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GTX 275 is a good GPU but only supports DirectX 9 & 10, you won't get any benefit from the DX11 current and upcoming games.
2 GTX 275s in SLi will consume a lot of power and run hotter.
Besides, it's the old GDDR3. GDDR5 is much faster and better. 896 VRAM would be an issue for VRAM hungry games and higher resolutions.
You won't be able to play BF3 with the 275 and that may be the case for most games coming out now and in the future. This article was posted yesterday here at Toms; http://www.tomshardware.com/reviews/battlefield-3-graph...
So if you want to play older games that have already been released in the past few years you will benifit from another 275.
Another GTX 275 wouldn't cost $160. You can find them on eBay for $75 dollars; I am selling mine for $75, but they won't do you much good in BF3. If you really want to play that game and are on a strict budget then definitely invest in a GTX 560 Ti or something of equal performance.
You'll be able to play BF3 and many future games with GTX 275 SLI, but you might have to wait for something to be done about those shadow-tearing issues.
Your proposed SLI setup would probably equate to roughly 560 Ti / 6950 performance, potential Vram bottlenecks notwithstanding. You might find it easier in the long run to go for the 560 Ti and sell your 275 (or keep it for PhysX!).
I'd hazard a guess that neither would run BF3 well on ultra.
You can keep the 275 for a dedicated physix card provided you have the slots to do so. If you go with another card like the 560ti and you want a second for sli then you need three slots for video cards. But if you only go with one new card then the 275 will function as a physix card.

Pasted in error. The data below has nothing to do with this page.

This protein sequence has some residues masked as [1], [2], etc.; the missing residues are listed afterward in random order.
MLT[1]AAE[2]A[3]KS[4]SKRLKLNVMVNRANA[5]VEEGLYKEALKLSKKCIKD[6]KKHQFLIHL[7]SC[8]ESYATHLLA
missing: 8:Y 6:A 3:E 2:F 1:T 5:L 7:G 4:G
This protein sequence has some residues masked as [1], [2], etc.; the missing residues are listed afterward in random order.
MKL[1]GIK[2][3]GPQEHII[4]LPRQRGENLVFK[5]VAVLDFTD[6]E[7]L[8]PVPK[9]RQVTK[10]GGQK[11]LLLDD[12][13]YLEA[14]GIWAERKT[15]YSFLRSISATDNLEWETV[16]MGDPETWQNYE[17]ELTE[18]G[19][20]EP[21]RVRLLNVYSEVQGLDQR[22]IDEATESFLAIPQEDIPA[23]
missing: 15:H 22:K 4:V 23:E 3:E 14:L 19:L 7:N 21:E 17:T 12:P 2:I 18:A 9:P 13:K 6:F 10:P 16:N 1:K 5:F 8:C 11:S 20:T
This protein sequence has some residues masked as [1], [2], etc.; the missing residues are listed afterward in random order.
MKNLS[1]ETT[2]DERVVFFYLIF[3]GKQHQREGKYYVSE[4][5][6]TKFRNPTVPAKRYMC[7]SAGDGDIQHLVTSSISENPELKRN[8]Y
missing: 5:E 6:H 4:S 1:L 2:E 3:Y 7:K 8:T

I actually have three slots on my motherboard. I was not aware of the possibility to use a dedicated card for PhysX. I only knew SLI needed two cards with same specs to works properly.
Is there any real benefit to use a PhysX dedicated card? Does the system automatically uses the slowest card for PhysX or it is something I have to set? Also, I assume this feature would only work with games that are PhysX enabled like Batman and the like...
Your proposed SLI setup would probably equate to roughly 560 Ti / 6950 performance.
That's not true, the GTX 200 series are compared with ATI HD 4000 series, the implementation of the DX11, tesselation and GDDR5 in the HD 5/6K series are much better and stronger than the old GPUs technology.
I don't see any drawbacks prevent you from getting high FPS with SLI setup, even on Ultra with turning off some stuff
The single 275 is doing fine at high quality at your resolution
but the problem is :-
Note that the GeForce GTX 400- and 500-series cards are DirectX 11-capable, and the 200-series boards are limited to DirectX 10. This is an important distinction because, even though the 200s throw up some reasonable performance numbers (especially the GTX 295), they’re not doing as much work. The game automatically dials Terrain Quality down from High to Low, yielding some pretty nasty artifacts as shadows interact with the environment.
Hopefully Nvidia can fix this in its drivers. For now, those older Nvidia cards don't do Battlefield 3 any favors; stick to the newer stuff (or go the AMD route—incidentally, AMD’s DX 10 cards don’t have this problem).
So i guess you won't get any benefit from playing at high or ultra as there will be some artifacts.
You won't experience a frame buffer issue with that VRAM size as long as you stick with that resolution, but you'll get really disappointed if you play the new GTA as it much depends on the VRAM.
For that said a dedicated Physx card, you will only have a benefit in games that support Physx, besides any strong high end GPU from nVidia is will handle any game with it's Physx engine. Unlikely, a dedicated Physx card can bottleneck the main GPU if the PhysX effects are partially running on CPU.